By interfacing different types of sensors with our MCU we can sense the environment
and take decisions, in this way we can create "smart" applications.
There are wide variety of sensors available. In this tutorial we will learn
about a popular sensor LM35 which is precision centigrade temperature sensor.
It can be used to measure temperature with accuracy of 0.5 degree centigrade.
We can interface it easily with AVR MCUs and can create thermometers, temperature
controller, fire alarms etc.

Things Required

 

S. No. Item Image
1

28 PIN AVR Dev Board

Contains the core AVR circuit including 5v regulator, reset, ISP.

AVR Development Board
2

Seven Segment Display Module

Four common anode displays multiplexed with driver transistors and current limiting resistors.

Seven Segment Board
3

Single Pin Female to Female Burg Wires

Used to interconnect the two boards. And the sensor.

 

Burg Wires
4

USB AVR Programmer

To upload the program to the development board.

USB AVR Programmer
5 LM35 Temperature Sensor
lm35 temp sensor

 

LM35

LM35 by National Semiconductor is a popular and low cost temperature sensor.
It is also easily available. You
can buy one from here online
. It has three pins as follows.

lm35 temperature sensor pin out

Fig – LM35 Pin Configuration

 

 

The Vcc can be from 4V to 20V as specified by the datasheet. To use the sensor
simply connect the Vcc to 5V ,GND to Ground and the Out to one of the ADC (analog
to digital converter channel). The output linearly varies with temperature.
The output is

10MilliVolts per degree centigrade.

So if the output is 310 mV then temperature is 31 degree C. To make this project
you should be familiar with the ADC of AVRs and also using seven segment displays.
Please refer to following articles.

The resolution of AVRs ADC is 10bit and for reference voltage we are using
5V so the resolution in terms of voltage is

5/1024 = 5mV approximatly

So if ADC’s result corresponds to 5mV i.e. if ADC reading is 10 it means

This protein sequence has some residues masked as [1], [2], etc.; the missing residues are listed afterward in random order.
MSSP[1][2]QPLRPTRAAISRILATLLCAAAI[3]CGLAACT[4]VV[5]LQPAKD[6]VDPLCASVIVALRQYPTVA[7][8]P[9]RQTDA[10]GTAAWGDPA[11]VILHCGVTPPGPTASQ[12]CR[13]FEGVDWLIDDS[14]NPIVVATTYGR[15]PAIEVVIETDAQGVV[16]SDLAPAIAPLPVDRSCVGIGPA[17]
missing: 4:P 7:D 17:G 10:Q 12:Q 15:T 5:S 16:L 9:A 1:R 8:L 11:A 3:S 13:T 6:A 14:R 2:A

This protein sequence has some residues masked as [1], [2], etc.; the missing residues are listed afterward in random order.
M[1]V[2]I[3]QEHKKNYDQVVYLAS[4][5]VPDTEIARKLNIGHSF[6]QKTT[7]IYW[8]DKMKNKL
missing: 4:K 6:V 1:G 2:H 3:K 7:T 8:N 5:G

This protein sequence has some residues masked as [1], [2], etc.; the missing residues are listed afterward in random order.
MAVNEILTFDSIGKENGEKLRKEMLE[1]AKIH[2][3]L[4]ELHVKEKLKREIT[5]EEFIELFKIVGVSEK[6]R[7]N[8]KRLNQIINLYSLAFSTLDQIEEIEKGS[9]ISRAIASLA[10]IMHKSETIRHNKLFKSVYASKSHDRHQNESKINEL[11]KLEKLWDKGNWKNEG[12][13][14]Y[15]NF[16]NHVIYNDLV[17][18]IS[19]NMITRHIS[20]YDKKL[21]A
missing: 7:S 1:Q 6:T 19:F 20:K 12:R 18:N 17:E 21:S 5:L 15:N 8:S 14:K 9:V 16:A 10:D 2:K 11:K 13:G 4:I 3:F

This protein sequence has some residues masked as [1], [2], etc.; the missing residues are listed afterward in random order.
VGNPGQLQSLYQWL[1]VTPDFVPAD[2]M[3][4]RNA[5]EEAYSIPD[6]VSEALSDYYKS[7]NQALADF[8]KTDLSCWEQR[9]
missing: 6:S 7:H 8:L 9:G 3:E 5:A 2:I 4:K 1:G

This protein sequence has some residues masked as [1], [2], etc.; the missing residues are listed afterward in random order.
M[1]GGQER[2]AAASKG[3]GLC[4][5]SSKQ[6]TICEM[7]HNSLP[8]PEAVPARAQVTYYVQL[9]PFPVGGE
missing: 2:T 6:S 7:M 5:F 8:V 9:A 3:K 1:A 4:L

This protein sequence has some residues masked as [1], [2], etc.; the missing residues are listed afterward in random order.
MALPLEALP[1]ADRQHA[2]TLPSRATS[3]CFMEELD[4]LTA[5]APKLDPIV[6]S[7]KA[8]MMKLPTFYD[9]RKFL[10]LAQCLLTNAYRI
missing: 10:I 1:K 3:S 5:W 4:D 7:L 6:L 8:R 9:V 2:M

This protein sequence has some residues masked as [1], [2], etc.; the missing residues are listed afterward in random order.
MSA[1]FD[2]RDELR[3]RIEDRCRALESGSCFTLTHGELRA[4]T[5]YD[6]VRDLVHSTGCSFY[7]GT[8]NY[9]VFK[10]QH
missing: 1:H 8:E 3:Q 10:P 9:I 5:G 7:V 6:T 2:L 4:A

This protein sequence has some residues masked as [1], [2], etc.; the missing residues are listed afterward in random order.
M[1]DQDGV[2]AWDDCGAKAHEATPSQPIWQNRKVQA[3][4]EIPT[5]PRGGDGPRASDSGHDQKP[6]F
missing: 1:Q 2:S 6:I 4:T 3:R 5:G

10 x 5mV = 50mV

You can get read the value of any ADC channel using the function

ReadADC(ch);

Where ch is channel number (0-5) in case of ATmega8. If you have connected
the LM35′s out put to ADC channel 0 then call

adc_value = ReadADC(0)

this will store the current ADC reading in variable adc_value. The data type
of adc_value should be int as ADC value can range from 0-1023.

As we saw ADC results are in factor of 5mV and for 1 degree C the output of
LM35 is 10mV, So 2 units of ADC = 1 degree.

So to get the temperature we divide the adc_value by two

temperature = adc_value/2;

Finally you can display this value in either the 7 segment displays by using
the Print() function we developed in last tutorial or you can display it in
LCD Module. To know how to display integer in 7 segment displays and LCD Modules
see the articles.

In this tutorial I have used four 7 segment displays to show the temperature.

Program (AVR GCC)


/*

Description:   Program to demonstrate the use of LM35
            Temperature Sensor.
            
            The temperature is display on seven
            segment display.
________________________________________________________

Author:     Avinash Gupta
Date:    14 Dec. 2012
Updated: 
Web:     www.eXtremeElectronics.co.in

   
*/

#include <avr/io.h>
#include <avr/interrupt.h>
#include <util/delay_basic.h>


#define SEVEN_SEGMENT_PORT PORTD
#define SEVEN_SEGMENT_DDR  DDRD

volatile uint8_t digits[3];

void SevenSegment(uint8_t n,uint8_t dp)
{
/*
This function writes a digits given by n to the display
the decimal point is displayed if dp=1

Note:

n must be less than 9
*/
   if(n<10)
   {
      switch (n)